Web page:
Surfing the net recently, on one of those feverish Sunday afternoons when you pretend to be relaxed, enjoying doing nothing, I came upon a diverting piece in which Elaine May purports to interview Woody Allen and Ethan Coen.
I say purports because in fact it's no more – or do I mean no less? – than an excuse for some rather lame, if amicable, three-way clowning on the eve of the Broadway opening of Relatively Speaking – three short plays by Elaine May, Woody Allen and Ethan Coen.
After a failed attempt to get a conversation going about climate change, May tries world peace. How would you go about achieving it if you had the time, she asks. Coen rejects the premise on the grounds that he has the time. Allen does the same, reasoning that world peace is impossible given the innate aggressiveness of human nature. "Have you ever seen women at a sample sale?" Universal harmony being a pipe dream, he suggests we focus on more modest goals, "Like a ban on yodelling." You get the picture. We're at one of those staccato dinner parties that were the staple of early Woody Allen movies. I'm not complaining. I would have liked to be there.
Elaine May threatens to make the interview up – it's possible she already has – unless her fellow wits do better. So: on to more serious matter. Woody Allen claims his play has no redeeming social value. What, then, is "redeeming social value"? And which plays had it last season. Before anyone rushes to answer, she throws in a proviso. "Plays from England don't count." Which is the best joke so far.
Americans are strange about the English. Woody Allen has made good films outside America, but no matter how much time he spends in London, he can't make a good film about the English. I'm not aware that Elaine May or Ethan Coen has ever tried. Maybe they think Woody Allen has made enough mistakes for all of them. So what's the problem? How come they think all Englishmen sound Australian, wear cravats for breakfast, go to work in fog carrying furled umbrellas and have not yet discovered sex?
May's joke sheds light on all this. English plays don't count in any discussion of which plays have "redeeming social value" because, to an American observer, English plays have nothing else. In their view, the art we make is solemn-minded, worthy and pedantic. Our creativity is hobbled by class and morality. We lack what Henry James – another American who found us stuffy – called "plasticity".
These charges do not, of course, stop Americans occasionally liking what we do. Our best plays win prizes on Broadway. Our worst television – Downton Abbey, say – succeeds similarly, precisely because it is hobbled by class and morality. But our writing is nonetheless perceived to lack vitality, and it is certainly hard to imagine the English equivalents of May, Allen and a Coen brother sparking off one another in the playful manner I have described. Let's go further: it is hard to imagine English equivalents of May, Allen or a Coen brother full stop. A Jewish thing, is it? Well, Jewish writers have succeeded mightily in the English theatre. Pinter, Wesker, Kops, Harwood, Leigh – you can't accuse their work of lacking the vital spark. But you can't see them fooling about, either, for the sheer joy of being nimble witted.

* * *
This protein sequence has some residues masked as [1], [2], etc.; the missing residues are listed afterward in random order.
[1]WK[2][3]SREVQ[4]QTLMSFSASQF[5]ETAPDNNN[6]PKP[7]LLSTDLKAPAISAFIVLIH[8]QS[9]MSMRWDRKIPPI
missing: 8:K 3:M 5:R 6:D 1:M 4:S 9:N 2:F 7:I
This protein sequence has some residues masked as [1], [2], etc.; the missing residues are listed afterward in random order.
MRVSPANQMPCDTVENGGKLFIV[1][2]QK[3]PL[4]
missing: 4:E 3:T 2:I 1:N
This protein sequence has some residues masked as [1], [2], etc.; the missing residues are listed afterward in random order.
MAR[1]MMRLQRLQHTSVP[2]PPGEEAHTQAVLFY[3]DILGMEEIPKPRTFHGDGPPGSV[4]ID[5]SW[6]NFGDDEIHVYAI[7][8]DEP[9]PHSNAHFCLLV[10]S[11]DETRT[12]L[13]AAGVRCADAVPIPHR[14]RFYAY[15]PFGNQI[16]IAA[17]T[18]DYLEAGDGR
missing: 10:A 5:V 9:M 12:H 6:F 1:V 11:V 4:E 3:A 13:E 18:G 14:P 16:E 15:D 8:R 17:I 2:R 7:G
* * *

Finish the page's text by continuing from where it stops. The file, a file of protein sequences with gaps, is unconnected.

So what's the difference? Vaudeville for one. Behind all the great American Jewish comedians – and any number of American Jewish writers have been comedians of sorts – lies the vitality of a culture of popular showmanship: a a song, a quip, some fancy footwork. That this culture was embraced enthusiastically by poor migrant communities goes without saying: America existed to provide just such opportunities. England did not. If our culture lacks the razzamatazz of America's it is because marginal voices – often out of diffidence – have in the main stayed marginal. Heavy with the great achievements of the past, we English move a little slower.
But I still don't accept the American valuation of what we do. The French, surprisingly, appreciate us better. Proust notes the essential paradox of the English when he describes the jesting of Shakespeare's fairies as simultaneously "lyrical and coarse". When Baudelaire first saw an English pantomime in London he marvelled at its "dizzy and bewildering exaggeration", so different from its melancholy French equivalent with its mooning, sad-faced Pierrots, so furious in its derisive laughter that the whole theatre "appeared to rock on its foundations".
We are fortunate to have two supreme examples of this quintessentially English comic explosiveness alive and kicking in the contemporary theatre. Jez Butterworth's Jerusalem is one – a play Americans prized highly even when they didn't entirely get it. If Mark Rylance's performance in this play is the greatest by an English actor any of us has ever seen, that is partly because it connects to a quality of obdurate independence, of furious and yet somehow poetical intransigence – at once lyrical and coarse – that is as ancient as the earth we walk on. In the final 10 minutes, Rylance conjures up – and it really does feel like magic – who the English are.
So too, in a very different spirit, does James Corden in the more pantomimical One Man, Two Guvnors. Though it's an adaptation of an Italian play, the playwright Richard Bean anglicises it entirely, giving Corden the chance to tap into the great English tradition of largely bewildered, sometimes sweet, sometimes vulgar, clowning. It's a far lighter performance than Rylance's, but the play is just as funny, and no less refutes what the Americans in their charming ignorance of us see as moralising worthiness.
We are a wild, indomitable people, at our best when we express ourselves in wild, indomitable art. As for our "redeeming social values", they are just another savage jest against ourselves.